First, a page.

Water quality monitoring and pollution prevention are among the top goals of city’s ongoing eco-friendly work at the harbor.
SANTA BARBARA—The city of Santa Barbara continues to make progress in making its local harbor an eco-friendly waterfront. This was the message of a recent Clean Marina Program update, which was provided at the April 18 Santa Barbara Harbor Commission meeting.
Santa Barbara Harbor’s Clean Marina Program is comprised of six elements, according to Harbor Operations Manager Mick Kronman: facilities for boaters; water quality monitoring; best management practices; pollution prevention and abatement; education; and, compliance and enforcement.
Kronman discussed each element with commissioners, explaining how each category both promotes boating and maintains a sustainable harbor.
The harbor, for example, has five pump-out stations: three at Marina 1, one at the fuel dock and another at the boat launch ramp. Each station can handle 40-some pounds of pump-out per minute.
All five stations were used for a total of 5,820 minutes in fiscal year 2018, slightly up from the previous two fiscal years. Pump-out use minutes have ranged from 5,218 (fiscal year 2015) to 9,011 (fiscal year 2006).
Kronman added Santa Barbara Harbor is also home to more than 40 debris nets, with 15 of those replaced and updated last year.
All 40 nets could be updated and replaced within the next few years. Kronman said these nets are available for boaters to use, not harbor personnel.
There are also three waste oil removal stations in the harbor, which boaters can use for antifreeze, bilge pads, oil, oil filters other nonhazardous materials.
The harbor also has programs on marine battery collection, fish line recycling, water quality monitoring, abandoned vessel abatement and anti-fouling paints.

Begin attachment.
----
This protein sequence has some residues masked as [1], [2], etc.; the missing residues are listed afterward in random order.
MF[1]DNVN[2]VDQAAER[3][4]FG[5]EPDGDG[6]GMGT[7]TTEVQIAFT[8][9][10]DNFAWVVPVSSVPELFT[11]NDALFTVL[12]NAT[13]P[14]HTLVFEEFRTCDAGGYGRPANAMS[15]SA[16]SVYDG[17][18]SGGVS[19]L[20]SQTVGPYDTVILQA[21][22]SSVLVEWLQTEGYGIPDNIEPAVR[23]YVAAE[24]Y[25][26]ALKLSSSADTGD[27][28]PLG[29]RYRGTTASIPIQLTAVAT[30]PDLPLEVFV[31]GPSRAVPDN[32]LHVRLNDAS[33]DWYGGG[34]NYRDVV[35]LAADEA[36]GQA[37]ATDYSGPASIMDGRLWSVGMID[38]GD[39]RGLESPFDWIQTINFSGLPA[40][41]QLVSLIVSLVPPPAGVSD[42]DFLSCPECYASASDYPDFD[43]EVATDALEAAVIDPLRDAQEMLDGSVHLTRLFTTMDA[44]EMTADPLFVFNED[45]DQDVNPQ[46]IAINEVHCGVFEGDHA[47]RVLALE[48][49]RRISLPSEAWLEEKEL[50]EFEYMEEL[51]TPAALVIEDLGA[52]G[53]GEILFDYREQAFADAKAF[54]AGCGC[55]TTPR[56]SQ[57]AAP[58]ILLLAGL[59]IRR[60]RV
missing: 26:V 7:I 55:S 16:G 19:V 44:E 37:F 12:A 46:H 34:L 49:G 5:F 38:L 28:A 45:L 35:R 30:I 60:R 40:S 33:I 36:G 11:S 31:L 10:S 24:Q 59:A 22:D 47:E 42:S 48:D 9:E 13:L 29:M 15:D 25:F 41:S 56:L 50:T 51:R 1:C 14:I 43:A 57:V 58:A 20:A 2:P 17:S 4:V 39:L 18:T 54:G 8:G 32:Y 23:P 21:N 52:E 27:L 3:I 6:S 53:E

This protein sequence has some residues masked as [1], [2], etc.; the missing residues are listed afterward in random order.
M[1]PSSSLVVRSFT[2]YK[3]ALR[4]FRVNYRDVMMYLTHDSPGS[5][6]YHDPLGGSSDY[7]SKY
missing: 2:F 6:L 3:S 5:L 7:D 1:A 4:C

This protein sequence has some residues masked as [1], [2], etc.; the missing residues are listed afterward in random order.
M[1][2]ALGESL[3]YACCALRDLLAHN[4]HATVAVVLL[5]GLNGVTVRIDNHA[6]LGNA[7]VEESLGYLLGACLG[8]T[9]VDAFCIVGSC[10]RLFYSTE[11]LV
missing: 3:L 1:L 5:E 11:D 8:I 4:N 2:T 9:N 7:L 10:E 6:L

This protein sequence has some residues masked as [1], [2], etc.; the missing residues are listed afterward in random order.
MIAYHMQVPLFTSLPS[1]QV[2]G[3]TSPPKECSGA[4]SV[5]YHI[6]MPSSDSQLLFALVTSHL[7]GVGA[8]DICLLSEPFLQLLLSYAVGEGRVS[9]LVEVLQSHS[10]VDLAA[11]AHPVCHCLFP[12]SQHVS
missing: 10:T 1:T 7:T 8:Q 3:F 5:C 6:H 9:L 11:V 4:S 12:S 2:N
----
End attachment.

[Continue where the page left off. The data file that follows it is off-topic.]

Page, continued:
Here are a few more statistics from Santa Barbara Harbor Commission’s Clean Marina Program, for fiscal year 2018:
- 5,700 gallons of waste oil disposed
- 150 batteries recycled
- 35 of disposed fishing line (pier and offshore combined)
- 15,000 oil absorbent pads distributed
- 18 bird rescues and recoveries
- 30 marine mammal rescues
- 11 surrendered boats recovered
- 2 abandoned boats recovered.
Harbor staff also continues to conduct dye-tabbing tests to monitor for discharge violations, Kronman added. The harbor conducted 584 dye-tabbing inspections in fiscal year 2018 (down from 682 in fiscal year 2017); zero citations were issued in the four of the past five fiscal years, according to data published by harbor staff. The only fiscal year where discharge violation citations were issued was in FY 2015; three citations were issued that year.
The Clean Marina Program, according to Kronman, has helped city officials manage Santa Barbara Harbor in the most environmentally appropriate manner possible.
“If you don’t have this green marina certification [from the state], it’s like a [poor] Yelp review,” Kronman said. “People pay attention to this when they’re going to visit harbors up and down the coast.”
Kronman added the adjusted cost for the Clean Marina Program, which has been in effect since 2002, was less than $20,000 for fiscal year 2018.